I am a failed academic. I never landed a tenure track job. In my field that is becoming more common. I have only lately begun to understand  it wasn't the end of the world.  The good side is that I haven't developed that awful fear of being thrown out, because I am subject to being thrown out every semester at whim just like any other typical American employee.

    It isn't good to put all your eggs in one basket. I can understand how they get so upset and frightened, but this incident shows how pathological the system is. It is midieval.


    I disagree on two points: (5.00 / 1) (#15)
    by observed on Sat Feb 13, 2010 at 05:36:43 PM EST
    First, I don't see the Ph.D disappearing in importance.
    Second, the "ivory tower" mindset you decry is partially a function of devotion, and isn't to be disdained completely.
    Have you ever head that ballet dancers are pretty dumb, generally?
    That's a common saying. But if you know how much they put into their dancing, you understand that they can't have a normal life, interests or education. They give up  one thing to get something else.
    Similarly, a researcher in the sciences may spend  70 or more hours per week on work.
    Not only that, depending on his subject, he may be studying something which almost no one else understands---including people in his own department.
    I don't know much about the humanities, but science is compartmentalized into incredibly narrow specialties. This is unavoidable given the increase in knowledge and the limits of the human mind.
    100 years ago, there were people who knew pretty much all important math and physics.
    Today, mathematics has about 100 main subclassifications, and in each of those, no one is an expert on more than a fraction of the work.
    Physics is even worse, I think. The ivory tower arises at least partly from the normal human desire to be surrounded by like-minded people.

    If you value intellectual output, then I feel you should appreciate the "ivory tower" environment which enables it.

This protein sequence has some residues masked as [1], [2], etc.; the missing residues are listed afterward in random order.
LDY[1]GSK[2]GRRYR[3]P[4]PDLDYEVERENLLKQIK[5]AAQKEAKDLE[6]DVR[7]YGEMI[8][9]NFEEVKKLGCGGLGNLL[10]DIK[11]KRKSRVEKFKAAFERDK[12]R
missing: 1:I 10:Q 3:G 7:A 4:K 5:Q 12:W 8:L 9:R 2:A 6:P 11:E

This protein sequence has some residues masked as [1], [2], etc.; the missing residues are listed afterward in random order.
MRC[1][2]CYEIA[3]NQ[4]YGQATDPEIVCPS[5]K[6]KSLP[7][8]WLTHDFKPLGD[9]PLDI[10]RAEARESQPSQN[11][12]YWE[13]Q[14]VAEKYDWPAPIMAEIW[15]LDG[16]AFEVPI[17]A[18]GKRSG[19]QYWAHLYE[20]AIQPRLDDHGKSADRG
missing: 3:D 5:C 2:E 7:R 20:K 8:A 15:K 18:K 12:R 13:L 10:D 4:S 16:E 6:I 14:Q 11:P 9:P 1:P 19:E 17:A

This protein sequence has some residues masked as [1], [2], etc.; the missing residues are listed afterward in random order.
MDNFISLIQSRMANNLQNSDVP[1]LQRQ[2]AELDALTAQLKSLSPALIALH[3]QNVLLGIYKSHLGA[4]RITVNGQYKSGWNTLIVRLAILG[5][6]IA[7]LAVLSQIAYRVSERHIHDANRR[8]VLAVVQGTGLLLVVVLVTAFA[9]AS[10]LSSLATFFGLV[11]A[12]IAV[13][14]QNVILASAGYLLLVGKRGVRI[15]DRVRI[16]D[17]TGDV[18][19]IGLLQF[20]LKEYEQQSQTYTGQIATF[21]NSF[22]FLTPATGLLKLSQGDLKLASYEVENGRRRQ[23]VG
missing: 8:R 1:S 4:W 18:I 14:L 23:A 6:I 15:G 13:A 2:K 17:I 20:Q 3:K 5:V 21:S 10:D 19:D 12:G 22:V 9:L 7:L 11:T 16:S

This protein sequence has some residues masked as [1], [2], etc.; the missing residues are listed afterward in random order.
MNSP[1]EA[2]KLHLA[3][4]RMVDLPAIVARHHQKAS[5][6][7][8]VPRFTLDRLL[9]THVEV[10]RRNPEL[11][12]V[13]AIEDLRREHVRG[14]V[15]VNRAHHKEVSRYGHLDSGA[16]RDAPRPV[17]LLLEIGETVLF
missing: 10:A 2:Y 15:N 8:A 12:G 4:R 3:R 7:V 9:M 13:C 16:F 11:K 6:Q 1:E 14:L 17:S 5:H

It's almost impossible to pursue a research career without the security of tenure.
    The growth of online teaching is something else, which I don't know much about. But if tenure goes, don't expect the US to remain best in the world in scientific research.


    Sorry... (5.00 / 1) (#16)
    by Upstart Crow on Sat Feb 13, 2010 at 05:50:57 PM EST
    The self-indulgent lifestyle afforded the tenured faculty member -- not to mention endowed chairs -- is not a prerequisite to good research.

    It's almost impossible to pursue a research career without the security of tenure.

    Wrong. I do it. And have received a lot of praise for my work from very high quarters.

    A lot of "tenured research" is mediocre. Once you have a job for life, you can keep collecting the paycheck long after the passion dies.

    ...he may be studying something which almost no one else understands---including people in his own department.

    You are right. Almost no one understands the people in his department.


    It depends on the field. (5.00 / 1) (#19)
    by observed on Sat Feb 13, 2010 at 06:00:23 PM EST
    Someone in medicine, statistics---especially biostatistics, biomathematics, can get grants and move around.

    Your statement that a lot of tenured research is mediocre is cliched, and just plain ignorant.
    MOST people I know who have the passon to stay with a field long enough to get tenure keep on producing as long as they can.

    Your last remark sounds like typical American anti-intellectualism.



    Thanks, but no thanks. (none / 0) (#22)
    by Upstart Crow on Sat Feb 13, 2010 at 06:08:08 PM EST
    I work at a university.

    And my academic work is top-notch.


    I'm glad you're having success, (5.00 / 1) (#28)
    by observed on Sat Feb 13, 2010 at 06:27:25 PM EST
    but your judgments don't agree with my observations.
    The vast majority of prominent mathematicians have tenure somewhere, as I'm sure is the case for many of the sciences, possibly with the exception of those rich in grant money.
    Possessing tenure gives them the freedom to pursue research, to have thesis students, to travel. I'm not sure what alternative you imagine:people who have have a full load teaching cannot devote enough time to research.
    The desire for tenure is no different from the desire for a secure job that Americans used to have a hope of fulfilling. Both of those dreams may be going down the tubes, but I hardly think that's a good thing.

    There are... (none / 0) (#29)
    by BigElephant on Sat Feb 13, 2010 at 06:33:28 PM EST
    research scientist positions which are often not tenure track. They often have no grads, typically teach no classes.  Their job is purely to do research.  Of course, they must fully fund their jobs and salaries, but that's not extremely difficult.

    My husband, daughter, (5.00 / 1) (#36)
    by Zorba on Sat Feb 13, 2010 at 06:50:57 PM EST
    son-in-law, a number of close friends, and two of my siblings are all in university positions (as was my mother-in-law, before she passed away), mainly in the biological sciences (several different areas in biology).  I wish I had your certitude that fully funding their jobs and salaries was "not extremely difficult," BigElephant, but that's not what I'm hearing from them.  Research grants are harder and harder to come by.  My husband and some of the others serve from time to time on grant-reviewing committees, and what I've heard is that there is less and less money available, and the choices of who gets funded are getting much harder because of this.  Maybe you're in a different field than they are, in which case I say, more power to you, but that's not the case in all fields.